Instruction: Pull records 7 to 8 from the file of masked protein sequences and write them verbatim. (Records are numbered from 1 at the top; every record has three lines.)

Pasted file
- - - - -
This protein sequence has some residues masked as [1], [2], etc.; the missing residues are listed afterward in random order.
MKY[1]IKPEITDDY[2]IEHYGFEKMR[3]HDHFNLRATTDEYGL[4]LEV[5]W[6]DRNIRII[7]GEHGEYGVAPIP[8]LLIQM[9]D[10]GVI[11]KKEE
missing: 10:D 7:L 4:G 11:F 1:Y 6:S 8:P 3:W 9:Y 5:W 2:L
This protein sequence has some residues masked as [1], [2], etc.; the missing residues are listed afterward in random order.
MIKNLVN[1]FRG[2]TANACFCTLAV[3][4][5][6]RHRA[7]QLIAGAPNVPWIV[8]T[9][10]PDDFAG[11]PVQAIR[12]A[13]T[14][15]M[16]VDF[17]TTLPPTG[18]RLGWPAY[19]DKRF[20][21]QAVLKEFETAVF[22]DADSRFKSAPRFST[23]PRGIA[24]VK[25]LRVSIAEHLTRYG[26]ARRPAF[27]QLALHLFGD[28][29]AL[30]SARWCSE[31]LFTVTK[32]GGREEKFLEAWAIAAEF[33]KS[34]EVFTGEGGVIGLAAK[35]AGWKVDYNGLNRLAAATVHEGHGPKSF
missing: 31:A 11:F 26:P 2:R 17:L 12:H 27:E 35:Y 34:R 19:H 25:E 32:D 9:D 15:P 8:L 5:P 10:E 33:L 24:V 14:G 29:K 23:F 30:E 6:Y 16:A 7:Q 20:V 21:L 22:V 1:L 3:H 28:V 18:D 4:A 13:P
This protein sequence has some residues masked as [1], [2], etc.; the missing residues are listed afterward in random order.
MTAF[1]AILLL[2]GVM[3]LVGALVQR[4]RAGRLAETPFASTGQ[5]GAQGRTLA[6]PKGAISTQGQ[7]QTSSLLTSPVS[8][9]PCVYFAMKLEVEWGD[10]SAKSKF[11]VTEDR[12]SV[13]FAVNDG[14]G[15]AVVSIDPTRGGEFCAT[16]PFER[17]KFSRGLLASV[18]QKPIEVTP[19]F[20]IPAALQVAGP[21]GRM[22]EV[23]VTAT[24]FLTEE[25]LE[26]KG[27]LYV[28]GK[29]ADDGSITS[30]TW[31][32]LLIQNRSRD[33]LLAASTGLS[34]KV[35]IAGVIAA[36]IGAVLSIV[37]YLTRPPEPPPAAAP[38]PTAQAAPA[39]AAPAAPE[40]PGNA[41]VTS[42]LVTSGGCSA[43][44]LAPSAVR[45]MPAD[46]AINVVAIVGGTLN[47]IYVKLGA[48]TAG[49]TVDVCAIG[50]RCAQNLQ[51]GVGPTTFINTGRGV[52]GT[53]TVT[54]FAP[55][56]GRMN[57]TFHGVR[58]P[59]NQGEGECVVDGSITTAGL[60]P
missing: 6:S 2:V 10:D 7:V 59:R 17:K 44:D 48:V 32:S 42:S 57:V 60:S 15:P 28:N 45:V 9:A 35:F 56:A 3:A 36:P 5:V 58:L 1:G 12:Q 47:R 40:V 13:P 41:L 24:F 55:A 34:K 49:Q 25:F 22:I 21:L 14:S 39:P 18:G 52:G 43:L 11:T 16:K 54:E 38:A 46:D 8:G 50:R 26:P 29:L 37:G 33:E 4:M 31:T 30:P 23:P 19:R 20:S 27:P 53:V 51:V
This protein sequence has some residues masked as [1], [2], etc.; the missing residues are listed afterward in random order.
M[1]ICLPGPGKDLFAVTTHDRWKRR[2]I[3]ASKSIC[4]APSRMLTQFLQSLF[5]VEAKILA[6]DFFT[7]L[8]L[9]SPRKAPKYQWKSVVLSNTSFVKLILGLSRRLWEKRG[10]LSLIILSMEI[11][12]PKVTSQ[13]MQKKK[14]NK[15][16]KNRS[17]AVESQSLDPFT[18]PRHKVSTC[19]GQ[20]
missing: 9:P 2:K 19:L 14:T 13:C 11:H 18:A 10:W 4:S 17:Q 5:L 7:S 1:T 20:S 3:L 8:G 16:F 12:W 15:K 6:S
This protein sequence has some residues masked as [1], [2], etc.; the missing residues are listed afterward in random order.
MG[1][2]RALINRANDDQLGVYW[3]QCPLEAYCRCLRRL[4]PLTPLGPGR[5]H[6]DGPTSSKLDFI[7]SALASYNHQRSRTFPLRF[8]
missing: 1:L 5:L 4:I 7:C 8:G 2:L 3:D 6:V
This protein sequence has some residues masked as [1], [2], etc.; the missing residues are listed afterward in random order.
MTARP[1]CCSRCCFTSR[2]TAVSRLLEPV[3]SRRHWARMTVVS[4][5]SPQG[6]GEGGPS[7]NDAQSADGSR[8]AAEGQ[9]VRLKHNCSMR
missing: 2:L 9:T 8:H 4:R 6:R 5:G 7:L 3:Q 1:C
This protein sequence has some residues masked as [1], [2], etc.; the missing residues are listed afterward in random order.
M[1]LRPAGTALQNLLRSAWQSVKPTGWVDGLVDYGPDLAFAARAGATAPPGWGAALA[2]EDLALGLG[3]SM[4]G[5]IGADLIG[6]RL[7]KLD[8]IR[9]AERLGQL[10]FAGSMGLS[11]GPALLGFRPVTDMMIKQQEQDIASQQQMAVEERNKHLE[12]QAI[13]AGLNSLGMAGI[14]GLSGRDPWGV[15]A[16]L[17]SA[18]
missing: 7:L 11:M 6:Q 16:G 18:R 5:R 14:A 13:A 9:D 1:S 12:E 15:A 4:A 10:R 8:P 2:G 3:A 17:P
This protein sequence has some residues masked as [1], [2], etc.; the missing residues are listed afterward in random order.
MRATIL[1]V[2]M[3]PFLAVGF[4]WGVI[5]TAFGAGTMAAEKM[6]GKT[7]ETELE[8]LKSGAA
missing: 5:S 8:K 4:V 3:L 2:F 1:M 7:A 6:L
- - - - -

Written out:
This protein sequence has some residues masked as [1], [2], etc.; the missing residues are listed afterward in random order.
M[1]LRPAGTALQNLLRSAWQSVKPTGWVDGLVDYGPDLAFAARAGATAPPGWGAALA[2]EDLALGLG[3]SM[4]G[5]IGADLIG[6]RL[7]KLD[8]IR[9]AERLGQL[10]FAGSMGLS[11]GPALLGFRPVTDMMIKQQEQDIASQQQMAVEERNKHLE[12]QAI[13]AGLNSLGMAGI[14]GLSGRDPWGV[15]A[16]L[17]SA[18]
missing: 7:L 11:M 6:Q 16:G 18:R 5:R 14:A 13:A 9:D 1:S 12:E 15:A 4:A 10:R 8:P 2:G 3:A 17:P
This protein sequence has some residues masked as [1], [2], etc.; the missing residues are listed afterward in random order.
MRATIL[1]V[2]M[3]PFLAVGF[4]WGVI[5]TAFGAGTMAAEKM[6]GKT[7]ETELE[8]LKSGAA
missing: 5:S 8:K 4:V 3:L 2:F 1:M 7:A 6:L